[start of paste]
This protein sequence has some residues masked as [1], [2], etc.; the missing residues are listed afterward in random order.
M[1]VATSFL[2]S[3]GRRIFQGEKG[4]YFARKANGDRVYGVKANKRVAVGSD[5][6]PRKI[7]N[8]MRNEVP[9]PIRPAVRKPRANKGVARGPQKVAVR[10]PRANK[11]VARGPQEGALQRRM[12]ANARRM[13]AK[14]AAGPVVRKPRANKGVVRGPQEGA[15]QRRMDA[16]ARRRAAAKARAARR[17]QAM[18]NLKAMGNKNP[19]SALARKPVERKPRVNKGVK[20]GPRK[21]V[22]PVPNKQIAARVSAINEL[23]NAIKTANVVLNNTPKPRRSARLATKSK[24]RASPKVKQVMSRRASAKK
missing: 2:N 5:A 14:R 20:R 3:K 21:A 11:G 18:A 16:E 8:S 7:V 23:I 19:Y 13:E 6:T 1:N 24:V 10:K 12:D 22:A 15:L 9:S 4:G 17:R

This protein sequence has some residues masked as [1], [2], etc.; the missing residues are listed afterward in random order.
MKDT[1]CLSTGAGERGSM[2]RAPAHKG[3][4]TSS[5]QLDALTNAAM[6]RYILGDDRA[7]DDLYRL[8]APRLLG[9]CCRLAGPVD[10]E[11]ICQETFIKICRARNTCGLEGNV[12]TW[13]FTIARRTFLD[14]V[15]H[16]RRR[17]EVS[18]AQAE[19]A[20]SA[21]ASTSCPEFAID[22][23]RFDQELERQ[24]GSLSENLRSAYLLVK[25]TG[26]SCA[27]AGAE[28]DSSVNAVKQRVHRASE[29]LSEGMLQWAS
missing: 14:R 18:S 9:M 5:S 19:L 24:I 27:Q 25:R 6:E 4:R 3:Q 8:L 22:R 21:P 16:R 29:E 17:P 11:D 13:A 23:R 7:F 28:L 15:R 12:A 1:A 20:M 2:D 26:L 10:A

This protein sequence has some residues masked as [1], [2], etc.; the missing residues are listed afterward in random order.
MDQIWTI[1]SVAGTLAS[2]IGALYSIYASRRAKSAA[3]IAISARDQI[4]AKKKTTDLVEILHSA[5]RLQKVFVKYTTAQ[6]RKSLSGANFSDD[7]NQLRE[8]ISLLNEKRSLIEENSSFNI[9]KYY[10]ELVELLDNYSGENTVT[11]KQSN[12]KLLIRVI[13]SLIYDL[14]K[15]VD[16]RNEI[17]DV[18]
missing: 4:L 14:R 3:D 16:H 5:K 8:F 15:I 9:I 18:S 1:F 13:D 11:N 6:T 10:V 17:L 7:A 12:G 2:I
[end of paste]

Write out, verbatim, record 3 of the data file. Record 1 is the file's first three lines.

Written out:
This protein sequence has some residues masked as [1], [2], etc.; the missing residues are listed afterward in random order.
MDQIWTI[1]SVAGTLAS[2]IGALYSIYASRRAKSAA[3]IAISARDQI[4]AKKKTTDLVEILHSA[5]RLQKVFVKYTTAQ[6]RKSLSGANFSDD[7]NQLRE[8]ISLLNEKRSLIEENSSFNI[9]KYY[10]ELVELLDNYSGENTVT[11]KQSN[12]KLLIRVI[13]SLIYDL[14]K[15]VD[16]RNEI[17]DV[18]
missing: 4:L 14:R 3:D 16:H 5:K 8:F 15:I 9:I 18:S 1:F 13:D 11:N 6:T 10:V 17:L 7:A 12:G 2:I